Last week I gave you the basics on the Canadian laws relating to surrogacy; this week, I wanted to illustrate some of the unusual and conceptually-tricky situations that may arise in even the most careful surrogacy arrangements.
In B.A.N. v. J.H., 2008 BCSC 808 (CanLII) the essential question was whether a B.C. court had the right to make a Declaration as to the legal parentage of children born to a surrogate mother.
In that case, a husband and wife arranged for twins to be conceived by in vitro fertilization using the husband’s sperm and an egg from a donor (i.e. not the wife). The twins were carried to term by a surrogate mother, and the whole arrangement was documented in a formal Surrogacy Agreement in which all parties agreed that the intended parents would have sole legal custody and guardianship, that the surrogate mother would have no post-birth parental relationship to the children, and that the arrangement intended to comply with the Assisted Human Reproduction Act.
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The husband and wife then took an unusual path: Rather than formally adopt the twins (which was the usual course in surrogacy situations) they went to court to obtain a Declaration that they were their legal parents.
The court hearing the matter identified at least two problems with the intended parents’ plan, however.
The first was that although in their Surrogacy Agreement the parties had done a good job of covering off the relationship between the twins and the surrogate mother, they had collectively overlooked the legal relationship and rights between the twins and the egg donor. (This initial objection was surmounted, however, once the court was satisfied that the female donor had been given adequate notice of the proceedings. The court decided it was not unfair to proceed).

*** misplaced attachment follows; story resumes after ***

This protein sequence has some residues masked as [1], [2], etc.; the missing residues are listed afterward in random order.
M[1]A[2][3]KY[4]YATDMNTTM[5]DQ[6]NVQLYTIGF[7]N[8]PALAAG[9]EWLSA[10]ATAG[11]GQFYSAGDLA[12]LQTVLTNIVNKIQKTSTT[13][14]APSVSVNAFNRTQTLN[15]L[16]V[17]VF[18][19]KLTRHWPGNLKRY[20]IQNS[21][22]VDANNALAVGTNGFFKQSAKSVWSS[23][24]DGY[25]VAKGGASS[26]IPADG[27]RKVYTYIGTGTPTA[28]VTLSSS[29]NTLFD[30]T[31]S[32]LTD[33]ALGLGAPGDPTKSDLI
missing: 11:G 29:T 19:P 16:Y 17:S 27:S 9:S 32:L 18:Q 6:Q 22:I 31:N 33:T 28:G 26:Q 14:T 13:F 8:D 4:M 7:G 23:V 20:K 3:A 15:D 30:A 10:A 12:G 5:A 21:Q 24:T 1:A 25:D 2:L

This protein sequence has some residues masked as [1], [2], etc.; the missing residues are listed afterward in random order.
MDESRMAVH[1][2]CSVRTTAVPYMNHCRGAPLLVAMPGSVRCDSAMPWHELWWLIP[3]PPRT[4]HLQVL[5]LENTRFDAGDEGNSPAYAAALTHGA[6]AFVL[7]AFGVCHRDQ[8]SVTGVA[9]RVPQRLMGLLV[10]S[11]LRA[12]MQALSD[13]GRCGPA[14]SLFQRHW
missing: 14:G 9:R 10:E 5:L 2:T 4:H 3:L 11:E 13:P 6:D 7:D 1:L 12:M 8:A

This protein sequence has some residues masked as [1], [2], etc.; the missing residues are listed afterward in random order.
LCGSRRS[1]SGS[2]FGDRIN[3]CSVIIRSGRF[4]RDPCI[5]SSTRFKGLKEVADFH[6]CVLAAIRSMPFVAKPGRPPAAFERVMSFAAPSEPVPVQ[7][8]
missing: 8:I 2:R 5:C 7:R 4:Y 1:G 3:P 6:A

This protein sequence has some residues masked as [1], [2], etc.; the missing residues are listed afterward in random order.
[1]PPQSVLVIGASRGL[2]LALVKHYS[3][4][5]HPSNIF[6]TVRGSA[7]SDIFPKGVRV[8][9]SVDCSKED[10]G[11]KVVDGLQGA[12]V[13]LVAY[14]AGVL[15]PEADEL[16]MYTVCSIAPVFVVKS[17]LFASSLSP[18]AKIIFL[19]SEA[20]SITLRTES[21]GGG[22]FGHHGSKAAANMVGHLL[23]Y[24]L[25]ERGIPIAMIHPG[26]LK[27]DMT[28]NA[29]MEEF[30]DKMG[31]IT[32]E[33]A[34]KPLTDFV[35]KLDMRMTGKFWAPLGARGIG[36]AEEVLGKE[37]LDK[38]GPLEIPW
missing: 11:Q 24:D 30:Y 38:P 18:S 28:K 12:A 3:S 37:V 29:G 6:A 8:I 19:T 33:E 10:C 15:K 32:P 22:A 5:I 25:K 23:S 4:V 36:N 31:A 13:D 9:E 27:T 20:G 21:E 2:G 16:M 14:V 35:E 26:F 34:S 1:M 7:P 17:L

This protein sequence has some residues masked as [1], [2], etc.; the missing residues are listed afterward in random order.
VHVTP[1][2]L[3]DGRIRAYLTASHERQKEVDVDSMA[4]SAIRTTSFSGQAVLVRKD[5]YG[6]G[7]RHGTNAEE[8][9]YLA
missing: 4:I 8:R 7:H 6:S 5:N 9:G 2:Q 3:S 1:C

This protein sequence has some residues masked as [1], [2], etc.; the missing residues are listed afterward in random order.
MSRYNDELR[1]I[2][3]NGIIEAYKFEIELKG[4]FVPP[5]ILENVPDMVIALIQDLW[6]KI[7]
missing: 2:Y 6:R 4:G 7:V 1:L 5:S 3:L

The second problem was the court’s own doubts as to whether it even had the authority under provincial legislation to make the Declaration the intended parents were looking for. (Neither the province’s Vital Statistics Act nor any other legislation or case authority gave the court a clear mandate in this regard. And in the only prior case that was even similar, specifically Rypkema v. British Columbia, 2003 BCSC 1784 (CanLII), 2003 BCSC 1784, the embryo had been made from the genetic material from both intended parents, rather than donated by a third party as was the case here).
Nonetheless – and having been satisfied that both the twins’ best interests and those of the public had been addressed – the court concluded that principles of equity and fairness allowed it to make the sought-after Declaration, especially since intended parents, the surrogate mother, and the egg donor had all given their consent. However, the court warned: “If any of those parties did not consent, either as to the substance or procedure, the result may have been different. “
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